Read through this chapter and see that most of it is a discourse by Jesus (he does the talking) (4,1-34). What might be the theme of the discourse?
To this at the end of the chapter, the story of the calming of the storm has been added (4,35-41). Notice how it opens with a new beginning.
Have a first look at the discourse. Its equivalent is the third discourse of the Gospel of Matthew, Mt 13. Make a quick comparison. Where do the two discourses part company?
As background for this discourse, review our reading of 1,14-15 and note also 3,35.
We look first at how the evangelist opens the discourse, 4,1-2 and then how he closes it, 4,34-35. What is the effect of this?
What we need to do next is to see whether there is any special arrangement of this teaching in parables. We have already seen that there are such special arrangements in 2,1-3-6 and 3,20-35. Maybe we can look for something similar here.
We have been told that Jesus likes to speak in parables (3,23) and that is repeated here in this discourse (4,2.11.33). We can say that a parable is a story or image taken from real life which points towards a deeper meaning. That is made explicit in 4,26 and 4,30; it is implicit in 4,3 (see 1,15).
We have therefore three agricultural parables, one at the beginning and two at the end. Can you find any links between them?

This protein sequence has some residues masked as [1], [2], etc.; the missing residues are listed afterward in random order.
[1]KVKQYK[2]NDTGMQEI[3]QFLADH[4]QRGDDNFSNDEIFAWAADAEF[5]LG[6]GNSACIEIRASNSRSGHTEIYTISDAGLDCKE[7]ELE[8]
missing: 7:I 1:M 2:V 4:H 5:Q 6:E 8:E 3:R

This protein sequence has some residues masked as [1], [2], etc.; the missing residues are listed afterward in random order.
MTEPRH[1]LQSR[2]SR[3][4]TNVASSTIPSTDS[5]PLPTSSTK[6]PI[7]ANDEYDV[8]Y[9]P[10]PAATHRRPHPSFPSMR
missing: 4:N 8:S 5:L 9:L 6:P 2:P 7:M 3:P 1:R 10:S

What then forms the middle part of the series? Look closely at what is present in verses 11,13,21 and 24 but not in verses 26 and 30.
Using that as a clue, how then can we further divide the middle portion? Above all, what part of Jesus' teaching becomes the centre of this teaching on parables?
Look for the key word which runs through this discourse. In Greek it appears eleven times but (as usual) translations may not be consistent.
It is now time for my response.
This parable discourse is read as a Sunday Gospel in cycle A where it comes from the third discourse of the Gospel of Matthew.
However, 4,26-34 is read on the 11th Sunday of cycle B. This includes the sowing parable which is special to Mark (4,26-29) as well as a repetition of the mustard seed parable (4,30-34). This parable has a notably different context in Mark compared with Matthew (Mt 13,31-34). More on this when we come to our reading.
We are therefore ready to move on and read the first parable, Mk 4,1-9, sowing the seed.